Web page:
NASA TV (originally NASA Select) is the television service of the United States government agency NASA (National Aeronautics and Space Administration). It is broadcast by satellite with a simulcast over the Internet. Local cable television providers across the United States and amateur television repeaters may carry NASA TV at their own discretion, as NASA-created content is considered a work of the U.S. government and is within the public domain. The network was formally created in the early 1980s to provide NASA managers and engineers with real-time video of missions. NASA has operated a television service since the beginning of the space program for archival purposes, and in order to provide media outlets with video footage.
The network airs a large amount of educational programming, and provides live coverage of an array of manned missions, including the Space Shuttle and International Space Station (ISS), robotic missions, and international launches. The network completed its conversion from analog to digital transmission in late 2005 following the launch of STS-114, ending a period of dual analog and digital broadcasting, although some cable television systems may still have transmitted in analog prior to the U.S. digital television transition. The satellite link uses the DVB-S system for transmission.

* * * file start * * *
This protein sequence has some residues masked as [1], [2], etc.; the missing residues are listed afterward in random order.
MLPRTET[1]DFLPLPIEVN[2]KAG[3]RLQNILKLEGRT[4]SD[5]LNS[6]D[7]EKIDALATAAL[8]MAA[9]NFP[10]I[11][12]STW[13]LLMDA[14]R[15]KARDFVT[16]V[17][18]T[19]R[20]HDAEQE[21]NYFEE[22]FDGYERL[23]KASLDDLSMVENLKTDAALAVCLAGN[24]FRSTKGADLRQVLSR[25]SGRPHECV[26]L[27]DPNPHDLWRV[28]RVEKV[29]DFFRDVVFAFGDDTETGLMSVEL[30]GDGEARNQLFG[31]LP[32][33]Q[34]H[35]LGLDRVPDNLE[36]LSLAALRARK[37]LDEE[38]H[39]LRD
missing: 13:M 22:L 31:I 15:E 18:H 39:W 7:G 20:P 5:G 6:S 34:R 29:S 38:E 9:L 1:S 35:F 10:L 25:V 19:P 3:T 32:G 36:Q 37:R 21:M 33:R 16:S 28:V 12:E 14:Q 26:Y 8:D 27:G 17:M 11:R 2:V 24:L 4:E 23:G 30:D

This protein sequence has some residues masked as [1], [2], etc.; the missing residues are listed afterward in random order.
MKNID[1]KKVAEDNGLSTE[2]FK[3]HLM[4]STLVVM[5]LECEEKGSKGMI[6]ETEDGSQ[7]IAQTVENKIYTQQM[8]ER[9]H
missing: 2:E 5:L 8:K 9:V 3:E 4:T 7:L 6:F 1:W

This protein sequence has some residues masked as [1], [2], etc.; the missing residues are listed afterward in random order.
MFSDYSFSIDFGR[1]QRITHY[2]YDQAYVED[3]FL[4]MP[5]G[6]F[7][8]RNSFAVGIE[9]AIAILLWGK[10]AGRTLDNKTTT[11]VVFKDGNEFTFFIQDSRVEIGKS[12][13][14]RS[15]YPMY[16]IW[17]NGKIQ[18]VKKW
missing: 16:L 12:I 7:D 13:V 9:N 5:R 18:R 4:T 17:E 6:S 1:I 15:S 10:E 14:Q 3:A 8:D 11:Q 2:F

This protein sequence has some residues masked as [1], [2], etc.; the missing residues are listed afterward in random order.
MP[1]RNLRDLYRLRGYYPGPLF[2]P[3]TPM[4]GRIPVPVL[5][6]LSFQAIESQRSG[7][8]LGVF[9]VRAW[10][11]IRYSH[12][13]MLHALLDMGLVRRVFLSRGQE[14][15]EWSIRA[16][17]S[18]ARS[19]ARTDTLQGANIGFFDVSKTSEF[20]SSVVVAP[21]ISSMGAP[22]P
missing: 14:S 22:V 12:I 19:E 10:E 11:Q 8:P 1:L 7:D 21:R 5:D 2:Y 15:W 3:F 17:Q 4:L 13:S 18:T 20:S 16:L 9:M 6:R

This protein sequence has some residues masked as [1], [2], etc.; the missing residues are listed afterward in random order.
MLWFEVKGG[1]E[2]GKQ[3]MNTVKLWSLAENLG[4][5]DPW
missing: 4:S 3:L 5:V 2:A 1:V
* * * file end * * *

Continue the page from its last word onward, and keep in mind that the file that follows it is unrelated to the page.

NASA TV carries a variety of regularly scheduled, pre-recorded educational and public relations programming 24 hours a day on its various channels. Programs include NASA Gallery, which features photographs and video from NASA´s history; Video File, which broadcasts b-roll footage for news and media outlets; Education File, which provides special programming for schools; This Week @ NASA, which shows news from NASA centers around the country; and NASA Edge and NASA 360, hosted programs that focus on various projects and activities within NASA. Live ISS coverage and related commentary is aired in hour-long segments throughout the day.
The network also provides an array of live programming, such as 24-hour coverage of Space Shuttle missions, ISS events (spacewalks, media interviews, educational broadcasts), press conferences and rocket launches. These often include running commentary by members of the NASA Public Affairs Office who serve as the "voice of Mission Control", including Rob Navias, Nicole Cloutier, Brandi Dean, and formerly, Josh Byerly.
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